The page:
B-14: Alzheimer's Effects on Primary Caregivers

Kendyl Edwards, Social Work
Project Advisor: Dr. Gary Dick
Watch presentation

Awarded Excellence in Research Communication

This qualitative research study examined caregiver stress of those caring for an individual diagnosed with Alzheimer's disease. "The effects of being a family caregiver, though sometimes positive, are generally negative, with high rates of burden" (Brodaty & Donkin, 2009, p. 217). The purpose of this study was to determine the negative stressors, and discover ways to alleviate those along with rates of burden. It is hypothesized that when the cognitive decline becomes more severe, so does the level of stress. The implications of practice are to use the findings from this study and apply them to social work practice.

B-15: Caring For Dementia Patients: Symptoms That Cause Stress and Burnout for Health Care Professionals

Madison Lindeman, Social Work
Project Advisor: Dr. Anjanette Well
s
Watch presentation

Individuals with moderate and late stage dementia in acute care settings present with a range of challenging behavioral and psychological symptoms that lead to job stress and burnout in healthcare professionals. This research study is designed to evaluate which specific dementia symptoms healthcare professionals at Clermont Mercy Hospital report cause the highest level of job stress and burnout. Survey participants include medical doctors, nurses, social workers, psychiatrists, occupational therapists, nutritions and psychologists. The research methodology includes administration of a structured electronic survey that was distributed to healthcare professionals in the behavioral health institute at Clermont Mercy Hospital. Aggregate data with regard to participant demographics including age range, gender, occupational title and length of experience working with dementia patients along with survey data ranking dementia symptoms highest to lowest for causing job stress and burnout will be overviewed. The research study will provide recommendations for future research to develop strategies and interventions to reduce job stress and burnout for healthcare professionals.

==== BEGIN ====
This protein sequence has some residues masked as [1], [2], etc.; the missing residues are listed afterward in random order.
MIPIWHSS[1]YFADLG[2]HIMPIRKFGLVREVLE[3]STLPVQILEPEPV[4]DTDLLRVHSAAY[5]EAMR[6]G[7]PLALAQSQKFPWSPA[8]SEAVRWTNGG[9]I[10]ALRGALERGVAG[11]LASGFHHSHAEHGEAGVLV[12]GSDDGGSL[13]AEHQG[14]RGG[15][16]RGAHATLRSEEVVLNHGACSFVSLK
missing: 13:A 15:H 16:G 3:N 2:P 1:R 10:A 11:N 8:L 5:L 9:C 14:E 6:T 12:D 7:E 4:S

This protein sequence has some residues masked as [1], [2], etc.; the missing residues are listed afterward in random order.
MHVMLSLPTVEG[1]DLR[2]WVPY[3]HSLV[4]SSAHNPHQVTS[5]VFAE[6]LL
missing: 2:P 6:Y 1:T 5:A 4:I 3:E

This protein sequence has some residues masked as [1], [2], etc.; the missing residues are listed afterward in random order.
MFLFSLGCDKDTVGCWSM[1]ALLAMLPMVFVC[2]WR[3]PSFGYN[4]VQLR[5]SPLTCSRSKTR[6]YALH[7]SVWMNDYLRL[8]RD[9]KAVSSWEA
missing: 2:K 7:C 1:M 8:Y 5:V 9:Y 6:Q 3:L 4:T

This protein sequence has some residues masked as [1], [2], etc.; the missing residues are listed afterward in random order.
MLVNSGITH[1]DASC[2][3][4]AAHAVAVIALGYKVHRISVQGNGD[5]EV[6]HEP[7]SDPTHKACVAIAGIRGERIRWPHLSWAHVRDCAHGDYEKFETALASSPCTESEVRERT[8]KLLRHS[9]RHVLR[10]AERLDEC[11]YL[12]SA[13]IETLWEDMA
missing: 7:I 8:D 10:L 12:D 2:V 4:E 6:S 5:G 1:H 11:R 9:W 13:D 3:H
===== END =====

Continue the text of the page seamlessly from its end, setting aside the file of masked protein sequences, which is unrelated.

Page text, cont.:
B-16: Gender Differences in the Autism Diagnosis: A Qualitative Study: A Comparison of Male and Female Autistic Symptoms

Gabriel Atkins, Social Work and Psychology
Project Advisor: Dr. Gary Dick
Watch presentation

Many people are diagnosed with Autism Spectrum Disorder (ASD) each year, and the prevalence for autism has increased each year in the United States. Moreover, the ASD diagnosis has continued to be redefined over time as scientists and clinicians gain insight.  An ASD diagnosis can be a useful tool to help individuals understand the way they function differently than neurotypical individuals. Individuals and family members may experience expected symptoms but there may be many more unexpected symptoms outside of what is included in The Diagnostic and Statistical Manual of Mental Disorders (DSM).  In addition, individuals may be surprised to discover that symptoms could vary significantly depending on their sex/gender and age. Therefore, we asked: What are the autistic traits and symptoms among boys and girls with autism, and are there distinct differences among genders?  We used a quota sample to compare the symptoms of ASD by sex/gender and age. The researchers reviewed clinical interviews and assessments, individualized treatment plans, and progress notes to identify symptoms that required support from counselors, behavioral mangers, or quality mental health specialists at a behavioral health agency. Observations of these symptoms were analyzed with variable cross-case analysis. The findings show that in both male and female subjects the most frequent symptom is social communication challenges and expressing emotions. Male clients in this study were more likely to exhibit destructive or violent behaviors. More research needs to be done on the effect that sex/gender plays a role in diagnosing individuals with ASD by conducting larger studies.

B-17: Examining drug intervention on stress responses after traumatic brain injury

Rohan Bellary, Medical Sciences
Project Advisor: Dr. Shelby Hetzer
Watch presentation

No abstract was submitted.